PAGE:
Smoking Weed & Painting in Oakland
By Gabrielle Pflugradt
After Barting to Oakland, and trekking through a First Friday’s block party, a neighborhood water balloon fight, a thick cloud of flies, a tent community tucked under an overpass, 10 Oakland blocks and a last-ditch Lyft, we made it to our class. Puff Pass Paint.
Getting high and painting.
It was an inconspicuous warehouse made of red brick, a chalkboard sign in front of the door reading “Puff Pass Paint this way” with an arrow. We were 30 minutes late.
Inside there was a “CANNABIS” sign made of exposed light bulbs, doilies with cut out marijuana leaves sagging from the ceiling. The decor seemed placed and planned as if for a TV set or a new hip bar. This was actually a legitimate business.
A smiling boy with a slight southern swang came over with warm welcomes. He quickly ushered us to our seats in front of two intimidating blank canvases starring at us. They’d been waiting. The necessary paint colors squatted in small dollops on a paper plate, like soldiers ready for battle. The brushes soaked patiently in their water cups like swords. It had the simplicity of childhood, the over-thought parental guidance and thorough preparation. All we had to do was smoke and paint; the little efforts which compensated for the $60 ticket.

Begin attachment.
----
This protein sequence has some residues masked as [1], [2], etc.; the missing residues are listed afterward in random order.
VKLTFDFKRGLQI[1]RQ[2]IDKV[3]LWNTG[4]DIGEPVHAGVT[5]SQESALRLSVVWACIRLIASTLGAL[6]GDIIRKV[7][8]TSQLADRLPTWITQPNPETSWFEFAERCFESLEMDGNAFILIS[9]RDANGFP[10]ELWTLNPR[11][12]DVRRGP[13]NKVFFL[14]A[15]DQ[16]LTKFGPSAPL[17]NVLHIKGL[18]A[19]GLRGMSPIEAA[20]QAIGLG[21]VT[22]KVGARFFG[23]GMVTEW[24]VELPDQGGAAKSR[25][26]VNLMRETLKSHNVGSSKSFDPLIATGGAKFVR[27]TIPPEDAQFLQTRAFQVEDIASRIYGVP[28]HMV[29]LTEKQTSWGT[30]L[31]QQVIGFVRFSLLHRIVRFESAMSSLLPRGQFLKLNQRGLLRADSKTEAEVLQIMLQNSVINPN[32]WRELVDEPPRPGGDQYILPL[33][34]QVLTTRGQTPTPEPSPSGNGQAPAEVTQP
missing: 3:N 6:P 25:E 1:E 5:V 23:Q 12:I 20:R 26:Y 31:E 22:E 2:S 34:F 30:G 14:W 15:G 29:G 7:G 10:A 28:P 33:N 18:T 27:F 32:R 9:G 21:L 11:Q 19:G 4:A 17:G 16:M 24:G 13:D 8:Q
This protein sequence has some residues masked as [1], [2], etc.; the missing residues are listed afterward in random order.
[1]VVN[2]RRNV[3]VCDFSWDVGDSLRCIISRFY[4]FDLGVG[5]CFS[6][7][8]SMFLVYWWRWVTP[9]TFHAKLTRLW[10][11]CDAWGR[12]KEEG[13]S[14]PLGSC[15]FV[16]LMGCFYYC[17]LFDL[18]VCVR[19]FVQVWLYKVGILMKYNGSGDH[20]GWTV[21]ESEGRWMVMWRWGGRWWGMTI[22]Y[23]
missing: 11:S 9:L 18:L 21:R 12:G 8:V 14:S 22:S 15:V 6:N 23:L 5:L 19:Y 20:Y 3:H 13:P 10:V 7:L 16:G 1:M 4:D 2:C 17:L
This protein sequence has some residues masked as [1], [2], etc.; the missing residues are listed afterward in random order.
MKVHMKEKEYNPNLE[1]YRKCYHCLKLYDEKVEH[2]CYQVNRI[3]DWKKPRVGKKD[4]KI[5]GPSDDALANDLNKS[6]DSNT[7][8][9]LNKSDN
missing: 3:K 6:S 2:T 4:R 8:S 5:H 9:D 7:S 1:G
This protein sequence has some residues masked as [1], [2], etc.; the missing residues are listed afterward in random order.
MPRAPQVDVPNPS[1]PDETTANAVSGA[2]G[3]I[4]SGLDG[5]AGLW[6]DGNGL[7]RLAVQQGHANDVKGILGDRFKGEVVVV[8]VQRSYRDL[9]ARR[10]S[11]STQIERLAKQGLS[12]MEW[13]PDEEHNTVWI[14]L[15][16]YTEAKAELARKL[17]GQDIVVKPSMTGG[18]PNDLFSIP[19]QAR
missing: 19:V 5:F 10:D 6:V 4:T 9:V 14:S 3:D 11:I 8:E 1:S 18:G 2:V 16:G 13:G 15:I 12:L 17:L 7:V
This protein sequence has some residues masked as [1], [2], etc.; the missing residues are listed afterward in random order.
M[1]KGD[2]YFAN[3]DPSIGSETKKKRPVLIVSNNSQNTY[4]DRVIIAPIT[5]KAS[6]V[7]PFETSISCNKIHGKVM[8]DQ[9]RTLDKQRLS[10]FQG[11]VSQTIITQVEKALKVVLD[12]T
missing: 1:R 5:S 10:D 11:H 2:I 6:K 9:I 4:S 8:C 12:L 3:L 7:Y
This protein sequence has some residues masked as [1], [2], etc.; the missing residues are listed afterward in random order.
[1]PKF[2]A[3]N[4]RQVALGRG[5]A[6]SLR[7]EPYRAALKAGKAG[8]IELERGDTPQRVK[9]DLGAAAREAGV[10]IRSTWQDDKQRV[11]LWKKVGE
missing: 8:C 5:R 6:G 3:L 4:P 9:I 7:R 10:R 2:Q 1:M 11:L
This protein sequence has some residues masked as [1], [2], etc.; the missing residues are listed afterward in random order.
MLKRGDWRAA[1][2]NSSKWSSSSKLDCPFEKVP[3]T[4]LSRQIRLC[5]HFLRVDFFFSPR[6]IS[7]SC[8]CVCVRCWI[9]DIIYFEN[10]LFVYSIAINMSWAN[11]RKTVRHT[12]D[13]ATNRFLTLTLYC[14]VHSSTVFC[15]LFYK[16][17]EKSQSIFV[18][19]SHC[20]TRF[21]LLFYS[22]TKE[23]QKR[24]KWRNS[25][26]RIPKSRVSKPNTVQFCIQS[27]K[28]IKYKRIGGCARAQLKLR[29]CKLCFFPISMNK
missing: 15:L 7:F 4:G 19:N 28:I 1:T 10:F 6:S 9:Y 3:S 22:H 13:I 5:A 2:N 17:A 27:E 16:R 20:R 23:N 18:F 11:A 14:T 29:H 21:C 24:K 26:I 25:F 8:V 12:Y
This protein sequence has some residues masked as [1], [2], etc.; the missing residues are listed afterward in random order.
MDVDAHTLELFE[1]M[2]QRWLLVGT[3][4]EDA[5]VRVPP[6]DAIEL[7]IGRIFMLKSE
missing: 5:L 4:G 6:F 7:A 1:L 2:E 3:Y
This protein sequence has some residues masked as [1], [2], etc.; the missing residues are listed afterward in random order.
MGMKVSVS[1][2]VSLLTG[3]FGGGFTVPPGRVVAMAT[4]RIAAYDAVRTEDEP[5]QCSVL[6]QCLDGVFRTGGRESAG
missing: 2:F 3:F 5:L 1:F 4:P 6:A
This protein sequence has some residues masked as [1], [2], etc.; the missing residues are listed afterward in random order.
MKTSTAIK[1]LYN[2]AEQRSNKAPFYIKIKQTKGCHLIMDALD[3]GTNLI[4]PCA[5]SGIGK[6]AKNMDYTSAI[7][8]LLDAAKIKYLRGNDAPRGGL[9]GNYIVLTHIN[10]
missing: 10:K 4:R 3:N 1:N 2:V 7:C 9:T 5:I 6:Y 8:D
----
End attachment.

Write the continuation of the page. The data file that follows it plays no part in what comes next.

Puff, Pass, Paint instructors, Oakland
As we settled, I apologized profusely for being late, but they seemed to brush it off calmly, insisting in all politeness that it was okay, fine, no big deal. Maybe because languid, flaky potheads understand other languid, flaky potheads.
This super-chill vibe felt very different from my previous experience with a combination painting and intoxication class. At Painting and Sipping in Los Angeles, it was announced that 15 minutes after the class began, the instructor would lock the door to latecomers. The ticket, non-refundable. I made it with 3 minutes to spare and ended up taking a “smoking” break in the middle with a random gal to the heavy dismay of some other patrons in the class. The dynamic: moms and daughters, girls night out, a couple keep-to-themselves dates. Chirpy, snippy, overwhelmingly tight, and all white.